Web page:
Signing Books in Linlithgow

                After a swift lunch in a local cafe it was on to Linlithgow Bridge Primary School for my first event of the tour! I spoke to 2 year groups for an hour. Absolutely lovely children with some fantastic questions and brilliant weird animal suggestions (the Darth Vader Bat that lives in a pencil case and the vampire hedgehog were a few choice favourites). After the event John drove me to Glasgow, kindly bestowed some book proofs on me, so I now have a nice fat reading pile to work my way through, and dropped me off at my hotel for the night.

                After just one day and one event I’m somehow shattered, and have decided to save my energy. I’ve opted to stock up on author essentials from Waitrose (roasted almonds, red liquorice, hummus and Rioja are a balance diet, right?) and crash out in my hotel room with my laptop for the evening…

                Tomorrow is World Book Day and my schedule is jam-packed with events! Bring it on, Scotland!

                Peace, love and stories,

                Eleanor xxx

A Lot Can Happen in Seven Days…

In the last seven days I have:

  • Had my second book published
  • Been to Milan and back
  • Had an Italian motoring crisis
  • Seen my first dead body
  • Checked out some renaissance art in a Milanese castle
  • Visited a ski resort for the first time
  • Read The Book Thief
  • Received final copies of my novel The Blue Lady
  • Bought a new charm for my bracelet
  • Embarked on my first author tour
  • Written the first chapter of my new book
  • Accidentally found myself in the cafe where Harry Potter was born

I thought today would be a good day to write a blog. My first proper blog in fact. Sorry it’s taken so long.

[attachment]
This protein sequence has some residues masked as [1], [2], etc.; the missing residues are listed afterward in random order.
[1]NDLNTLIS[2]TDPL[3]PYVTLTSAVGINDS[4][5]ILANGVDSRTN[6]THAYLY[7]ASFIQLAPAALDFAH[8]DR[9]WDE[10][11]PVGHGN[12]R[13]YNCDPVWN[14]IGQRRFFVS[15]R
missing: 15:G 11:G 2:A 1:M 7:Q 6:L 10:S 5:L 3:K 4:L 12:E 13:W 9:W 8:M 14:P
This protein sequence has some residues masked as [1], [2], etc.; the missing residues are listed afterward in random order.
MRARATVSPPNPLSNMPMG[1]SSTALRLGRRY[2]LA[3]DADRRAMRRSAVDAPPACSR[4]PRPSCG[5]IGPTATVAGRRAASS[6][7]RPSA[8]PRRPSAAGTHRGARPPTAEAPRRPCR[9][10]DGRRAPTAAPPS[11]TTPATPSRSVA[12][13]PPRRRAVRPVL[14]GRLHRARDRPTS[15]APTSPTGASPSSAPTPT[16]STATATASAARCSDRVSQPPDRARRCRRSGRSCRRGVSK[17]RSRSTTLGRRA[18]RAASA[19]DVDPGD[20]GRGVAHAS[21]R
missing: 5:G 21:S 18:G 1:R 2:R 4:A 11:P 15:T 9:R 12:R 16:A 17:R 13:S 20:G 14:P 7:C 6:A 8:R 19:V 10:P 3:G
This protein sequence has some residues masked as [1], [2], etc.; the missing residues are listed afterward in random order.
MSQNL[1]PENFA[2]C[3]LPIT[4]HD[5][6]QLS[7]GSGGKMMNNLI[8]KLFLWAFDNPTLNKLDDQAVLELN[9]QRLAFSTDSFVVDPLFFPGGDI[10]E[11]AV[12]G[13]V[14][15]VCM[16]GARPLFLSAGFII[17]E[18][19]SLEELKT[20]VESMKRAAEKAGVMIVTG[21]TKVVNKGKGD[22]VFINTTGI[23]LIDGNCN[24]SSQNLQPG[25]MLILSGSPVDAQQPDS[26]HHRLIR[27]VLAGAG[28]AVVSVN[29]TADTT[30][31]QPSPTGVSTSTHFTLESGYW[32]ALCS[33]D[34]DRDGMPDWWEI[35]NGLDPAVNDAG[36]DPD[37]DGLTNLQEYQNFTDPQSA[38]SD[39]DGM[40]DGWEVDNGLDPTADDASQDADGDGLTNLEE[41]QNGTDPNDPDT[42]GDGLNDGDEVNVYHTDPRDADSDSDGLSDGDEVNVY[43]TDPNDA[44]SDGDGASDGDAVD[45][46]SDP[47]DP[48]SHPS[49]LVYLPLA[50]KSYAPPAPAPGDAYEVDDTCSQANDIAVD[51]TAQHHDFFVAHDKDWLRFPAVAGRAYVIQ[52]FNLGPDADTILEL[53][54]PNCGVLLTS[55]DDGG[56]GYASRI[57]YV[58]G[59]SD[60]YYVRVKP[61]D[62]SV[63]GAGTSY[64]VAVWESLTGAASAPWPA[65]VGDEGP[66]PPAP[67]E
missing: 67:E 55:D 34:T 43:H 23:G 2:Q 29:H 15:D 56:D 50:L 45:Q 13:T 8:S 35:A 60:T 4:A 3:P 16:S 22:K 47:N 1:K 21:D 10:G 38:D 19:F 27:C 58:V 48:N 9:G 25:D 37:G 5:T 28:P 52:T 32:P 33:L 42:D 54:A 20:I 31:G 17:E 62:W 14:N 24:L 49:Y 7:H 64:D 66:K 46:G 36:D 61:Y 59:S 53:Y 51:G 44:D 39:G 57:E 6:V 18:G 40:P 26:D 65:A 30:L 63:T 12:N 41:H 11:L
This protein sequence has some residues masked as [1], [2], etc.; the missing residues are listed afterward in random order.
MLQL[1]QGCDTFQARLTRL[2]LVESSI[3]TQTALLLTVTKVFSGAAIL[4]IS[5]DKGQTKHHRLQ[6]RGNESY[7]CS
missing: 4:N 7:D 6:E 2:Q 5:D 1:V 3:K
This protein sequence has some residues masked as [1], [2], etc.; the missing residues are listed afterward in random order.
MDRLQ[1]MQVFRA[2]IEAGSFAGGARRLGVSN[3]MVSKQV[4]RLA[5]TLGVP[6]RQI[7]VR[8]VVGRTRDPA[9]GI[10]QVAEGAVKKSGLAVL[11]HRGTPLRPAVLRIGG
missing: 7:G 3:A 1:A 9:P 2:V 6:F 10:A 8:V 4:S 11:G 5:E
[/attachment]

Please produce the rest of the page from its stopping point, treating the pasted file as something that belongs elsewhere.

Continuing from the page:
Last Thursday, as Yeti Rescue was released into the world, Luke (my husband) and I boarded a plane to Milan to go and visit my brother. Adam, my brother, has been living in Milan for a few months now, he’s an astrophysicist and works in an observatory just outside of the city. Luke and I arrived mid morning, picked up our hire car and within twenty minutes managed to smash the car into a pesky curb. A few minutes later there was the ominous thud, thud, thudding of a flat tyre as the car limped along the freeway. I, naturally, went into panic mode. I sent a text to Adam warning him we might never make it to his flat; I envisioned a million tragic scenarios that all ended with us starved, frozen and flattened on the side of an Italian motorway. I started penning my epitaph in my head, and mentally scripting the dramatic tale of our bravery in the face of Italian motoring hell should we survive. However, my ex-military husband dealt with the situation like a seasoned pro and disappointingly had us back on the road within minutes. He almost, almost deprived me of a good story to tell. Once we arrived at Adam’s gorgeous flat it was wonderful to see him. We caught up over much pasta and prosecco and toasted to Sammy Feral’s Yeti Rescue and mine and Luke’s eventful journey from the airport.

                On our first day in Milan we visited the usual tourist sites. The cathedral, the castle, the stupidly smart shops and the cups of hot chocolate that are so thick you can stand your spoon in them. It was in the cathedral that I saw my first dead body. A very dead body. A 500 year old dead body. The Milanese Catholics like to bury their cardinals in glass coffins. Thankfully, most of the aged corpse was covered by gilded cloths and an elaborate death mask. But his rotten hands were very clearly on display. His skin had turned a putrid shade of green and bubbled slightly, like the surface of a frog. I was only partially revolted, the other part of me was strangely transfixed. Other highlights of the day included a Michelangelo sculpture and a Leonardo da Vinci-painted ceiling in the castle. I think it’s the rotten hands that I remember most vividly though.